Our bodies cannot produce calcium, so we must be sure to get enough in our diet to support healthy bones. You should aim to get 1000-1200 mg of calcium per day. It is best to get calcium in a balanced diet, including 4-8 servings of calcium-rich foods a day.
Dairy foods, such as milk, yogurt, and cheese, are highest in calcium. Canned fish (sardines and salmon with bones), dark, green vegetables, such as broccoli, kale, and collard greens, contain calcium as well. Some foods are fortified with calcium, but read the labels to get an idea of just how much they contain. Calcium-fortified orange juice is one good source.
Spinach and rhubarb contain calcium, but also contain large amounts of oxalate and phytate, which prevent the body from absorbing their calcium. However, they do not interfere with the absorption of calcium from other foods. Other good sources of calcium include almonds, sunflower seeds, apricots, and figs. A dietitian can provide more guidance in choosing calcium-rich foods.
If you cannot take in the recommended amount of calcium in foods, take calcium supplements. Your body does not absorb calcium supplements well, so spread the dose out by taking 1 tablet multiple times a day. If you take Synthroid (thyroid hormone), separate it from calcium doses by at least 4 hours.
Vitamin D is often called the "sunshine vitamin" because our skin converts ultraviolet rays from the sun into vitamin D. In general, 10-15 minutes of sun exposure on the hands, arms and face creates the needed amount. However, it is difficult to measure how much vitamin D you are getting by this method and the amount can vary by season or location. In addition, avoiding the sun and using sunscreen limit how much UV exposure we get.
Very few foods contain vitamin D naturally; these include certain fish (salmon, tuna, mackerel) and fish liver oils, while egg yolks and beef liver contain small amounts. Many foods are fortified with vitamin D, read the nutrition labels to know how much. Milk is often fortified with vitamin D, but keep in mind that foods made with milk (cheese, ice cream) are not.
Vitamin D is available in two forms, D2 and D3. Supplements typically contain D3. Research has found that both are beneficial for bone health. A cup of fortified milk contains about 100 international units (IU) of vitamin D. A multivitamin contains 400 IU and some calcium supplements also include vitamin D. You should aim for 800-1000 IU per day. Your care provider may check your Vitamin D blood levels to see if you should take a supplement.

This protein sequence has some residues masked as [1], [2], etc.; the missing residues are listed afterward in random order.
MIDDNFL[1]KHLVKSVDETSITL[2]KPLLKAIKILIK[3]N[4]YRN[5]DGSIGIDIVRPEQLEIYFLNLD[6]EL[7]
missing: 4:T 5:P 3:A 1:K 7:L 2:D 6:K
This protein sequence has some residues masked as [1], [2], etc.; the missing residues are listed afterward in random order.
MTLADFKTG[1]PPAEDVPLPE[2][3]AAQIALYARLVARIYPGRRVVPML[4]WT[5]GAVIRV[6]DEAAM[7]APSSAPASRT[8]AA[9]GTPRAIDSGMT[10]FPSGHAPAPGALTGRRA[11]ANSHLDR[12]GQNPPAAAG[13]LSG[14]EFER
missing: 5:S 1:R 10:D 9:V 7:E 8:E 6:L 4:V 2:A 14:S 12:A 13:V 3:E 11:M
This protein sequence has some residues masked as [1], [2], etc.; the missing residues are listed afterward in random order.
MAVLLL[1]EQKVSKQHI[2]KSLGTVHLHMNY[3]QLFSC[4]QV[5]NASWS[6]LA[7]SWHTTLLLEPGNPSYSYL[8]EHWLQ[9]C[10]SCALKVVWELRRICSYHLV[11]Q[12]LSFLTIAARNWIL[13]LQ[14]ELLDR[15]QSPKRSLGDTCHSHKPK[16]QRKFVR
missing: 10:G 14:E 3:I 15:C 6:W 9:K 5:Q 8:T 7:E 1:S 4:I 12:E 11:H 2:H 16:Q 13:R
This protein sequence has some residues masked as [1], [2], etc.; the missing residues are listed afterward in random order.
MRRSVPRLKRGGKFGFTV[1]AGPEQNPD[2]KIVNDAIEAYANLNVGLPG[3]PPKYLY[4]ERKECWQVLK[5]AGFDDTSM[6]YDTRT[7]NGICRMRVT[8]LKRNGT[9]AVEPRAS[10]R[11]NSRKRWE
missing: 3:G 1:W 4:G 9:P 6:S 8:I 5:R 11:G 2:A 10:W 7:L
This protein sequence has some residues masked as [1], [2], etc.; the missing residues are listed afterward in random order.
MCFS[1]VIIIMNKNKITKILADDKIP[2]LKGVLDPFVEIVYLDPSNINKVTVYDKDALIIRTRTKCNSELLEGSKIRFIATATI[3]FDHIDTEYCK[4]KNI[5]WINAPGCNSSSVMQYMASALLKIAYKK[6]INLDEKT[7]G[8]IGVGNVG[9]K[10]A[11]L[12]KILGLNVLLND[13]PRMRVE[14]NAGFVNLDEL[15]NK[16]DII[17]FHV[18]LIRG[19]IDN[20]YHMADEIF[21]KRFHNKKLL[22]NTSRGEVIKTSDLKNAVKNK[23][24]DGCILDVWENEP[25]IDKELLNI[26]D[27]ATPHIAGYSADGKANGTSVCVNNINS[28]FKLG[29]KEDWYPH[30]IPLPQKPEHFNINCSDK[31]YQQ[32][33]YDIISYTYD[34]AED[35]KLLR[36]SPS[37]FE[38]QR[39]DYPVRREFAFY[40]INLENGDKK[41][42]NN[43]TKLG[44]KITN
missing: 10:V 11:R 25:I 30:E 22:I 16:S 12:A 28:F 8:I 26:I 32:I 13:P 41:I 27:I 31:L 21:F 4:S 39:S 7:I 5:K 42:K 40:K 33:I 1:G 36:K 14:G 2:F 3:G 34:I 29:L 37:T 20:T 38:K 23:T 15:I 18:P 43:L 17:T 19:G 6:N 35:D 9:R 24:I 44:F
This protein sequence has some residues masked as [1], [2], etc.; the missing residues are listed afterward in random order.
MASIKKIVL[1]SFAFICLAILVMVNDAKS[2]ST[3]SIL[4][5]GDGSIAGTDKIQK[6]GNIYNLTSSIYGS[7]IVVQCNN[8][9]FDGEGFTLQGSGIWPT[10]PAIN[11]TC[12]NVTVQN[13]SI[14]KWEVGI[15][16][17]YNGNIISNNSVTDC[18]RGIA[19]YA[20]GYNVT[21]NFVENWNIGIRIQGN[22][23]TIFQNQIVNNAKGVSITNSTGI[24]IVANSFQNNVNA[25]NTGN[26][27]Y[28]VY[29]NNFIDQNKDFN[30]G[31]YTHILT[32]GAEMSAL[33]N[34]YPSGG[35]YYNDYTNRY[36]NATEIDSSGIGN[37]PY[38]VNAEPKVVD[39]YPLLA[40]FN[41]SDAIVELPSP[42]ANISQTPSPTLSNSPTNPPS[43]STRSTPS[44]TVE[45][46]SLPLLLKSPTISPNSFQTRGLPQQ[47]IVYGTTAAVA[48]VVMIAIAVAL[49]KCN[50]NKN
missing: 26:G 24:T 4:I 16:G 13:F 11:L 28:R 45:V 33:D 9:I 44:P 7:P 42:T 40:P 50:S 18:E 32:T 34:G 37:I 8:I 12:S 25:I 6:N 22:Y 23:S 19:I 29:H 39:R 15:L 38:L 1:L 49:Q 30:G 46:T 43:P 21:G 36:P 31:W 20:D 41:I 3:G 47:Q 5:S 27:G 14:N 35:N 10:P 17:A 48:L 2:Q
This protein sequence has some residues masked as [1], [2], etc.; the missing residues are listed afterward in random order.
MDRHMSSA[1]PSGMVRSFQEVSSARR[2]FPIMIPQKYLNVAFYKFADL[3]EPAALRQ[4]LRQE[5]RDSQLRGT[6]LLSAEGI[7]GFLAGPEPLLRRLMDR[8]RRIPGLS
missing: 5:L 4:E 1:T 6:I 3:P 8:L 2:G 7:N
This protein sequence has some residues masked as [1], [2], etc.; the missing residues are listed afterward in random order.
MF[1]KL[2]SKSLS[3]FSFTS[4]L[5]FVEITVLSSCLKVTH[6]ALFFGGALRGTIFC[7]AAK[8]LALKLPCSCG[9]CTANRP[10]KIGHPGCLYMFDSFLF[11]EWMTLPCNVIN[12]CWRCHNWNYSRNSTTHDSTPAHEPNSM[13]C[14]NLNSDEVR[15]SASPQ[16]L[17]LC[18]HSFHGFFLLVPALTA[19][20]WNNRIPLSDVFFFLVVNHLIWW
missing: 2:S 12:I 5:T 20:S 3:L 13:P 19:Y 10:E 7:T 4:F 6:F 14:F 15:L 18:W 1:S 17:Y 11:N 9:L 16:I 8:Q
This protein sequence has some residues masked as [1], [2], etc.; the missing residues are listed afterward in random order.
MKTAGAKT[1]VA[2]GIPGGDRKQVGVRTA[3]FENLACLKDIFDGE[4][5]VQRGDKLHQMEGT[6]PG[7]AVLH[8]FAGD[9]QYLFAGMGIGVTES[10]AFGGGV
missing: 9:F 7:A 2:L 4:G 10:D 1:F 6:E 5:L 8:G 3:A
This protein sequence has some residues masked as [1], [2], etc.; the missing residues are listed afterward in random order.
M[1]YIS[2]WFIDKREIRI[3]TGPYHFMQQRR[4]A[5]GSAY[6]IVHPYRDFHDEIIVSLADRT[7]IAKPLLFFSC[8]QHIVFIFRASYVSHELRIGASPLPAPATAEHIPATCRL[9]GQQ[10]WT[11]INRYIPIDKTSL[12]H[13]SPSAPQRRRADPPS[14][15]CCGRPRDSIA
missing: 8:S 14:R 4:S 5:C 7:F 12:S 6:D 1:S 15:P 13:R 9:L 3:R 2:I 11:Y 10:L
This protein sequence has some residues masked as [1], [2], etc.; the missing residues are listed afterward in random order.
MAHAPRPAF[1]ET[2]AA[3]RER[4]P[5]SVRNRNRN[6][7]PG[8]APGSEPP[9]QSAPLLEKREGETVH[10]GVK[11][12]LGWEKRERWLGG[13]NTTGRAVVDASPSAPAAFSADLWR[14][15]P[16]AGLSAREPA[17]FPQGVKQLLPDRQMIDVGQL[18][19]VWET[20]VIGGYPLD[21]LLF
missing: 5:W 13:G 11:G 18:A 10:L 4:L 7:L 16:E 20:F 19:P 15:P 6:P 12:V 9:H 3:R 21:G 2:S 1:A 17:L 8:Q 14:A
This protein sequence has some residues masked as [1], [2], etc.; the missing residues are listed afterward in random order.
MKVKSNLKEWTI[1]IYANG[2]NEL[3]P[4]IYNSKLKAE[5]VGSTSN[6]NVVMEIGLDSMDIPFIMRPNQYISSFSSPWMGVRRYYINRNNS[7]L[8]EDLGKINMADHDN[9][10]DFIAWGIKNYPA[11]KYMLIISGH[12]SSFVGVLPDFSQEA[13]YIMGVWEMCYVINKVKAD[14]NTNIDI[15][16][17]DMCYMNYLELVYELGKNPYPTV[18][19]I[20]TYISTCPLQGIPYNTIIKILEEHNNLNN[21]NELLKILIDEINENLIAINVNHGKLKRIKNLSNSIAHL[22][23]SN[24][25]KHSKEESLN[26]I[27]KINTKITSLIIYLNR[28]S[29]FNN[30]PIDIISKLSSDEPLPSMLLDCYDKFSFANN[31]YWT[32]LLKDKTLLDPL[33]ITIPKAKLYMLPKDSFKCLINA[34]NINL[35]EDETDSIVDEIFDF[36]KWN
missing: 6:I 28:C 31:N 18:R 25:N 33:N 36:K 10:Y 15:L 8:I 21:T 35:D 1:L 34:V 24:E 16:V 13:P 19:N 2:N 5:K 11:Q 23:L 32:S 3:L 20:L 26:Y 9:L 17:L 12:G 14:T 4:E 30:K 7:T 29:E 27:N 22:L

Reading Food Labels
Food labels can be hard to understand, but the Food and Drug Administration (FDA) has approved a new "Nutrition Facts" label on food products that is easier to read. Food manufacturers are just starting to use this new label, so you may see the old labels still being used. On the old label, the content of calcium was listed as a percentage of the recommended daily amount (RDA or Daily Value). How many people actually know the Daily Value of a given nutrient? The new labels require manufacturers to list the actual amount of calcium, vitamin D, iron, and potassium, in addition to the Daily Value of these foods. This change will make it easier to determine how much calcium and vitamin D you are getting in packaged foods.
If your healthcare team determines that you have osteoporosis or osteopenia, they may recommend medications to prevent it from getting worse. The main category of medication used to treat osteoporosis is called antiresorptive medications, which work by slowing the rate of bone breakdown. While breakdown is slowed, the formation of bone occurs at the same speed, which may allow bone density to improve. Antiresorptive medications include bisphosphonates (such as alendronate, zoledronic acid, etc.), raloxifene (a selective estrogen receptor modifier or SERM), and calcitonin. PTH (teriparatide) is a type of parathyroid hormone, which increases the rate of bone formation, allowing bones to strengthen, but is much less commonly used because of significant side effects. If you are taking a bisphosphonate, be sure to talk to your care provider if you have dental work planned, as you may need to temporarily stop this medication.
Each of the medications has some risk of side effects and may not be appropriate for every patient. Discuss your medical options for treating osteoporosis with your healthcare team.
WHO FRAX® tool (for estimating the risk of developing a bone fracture)
Resources about calcium and vitamin D and diet: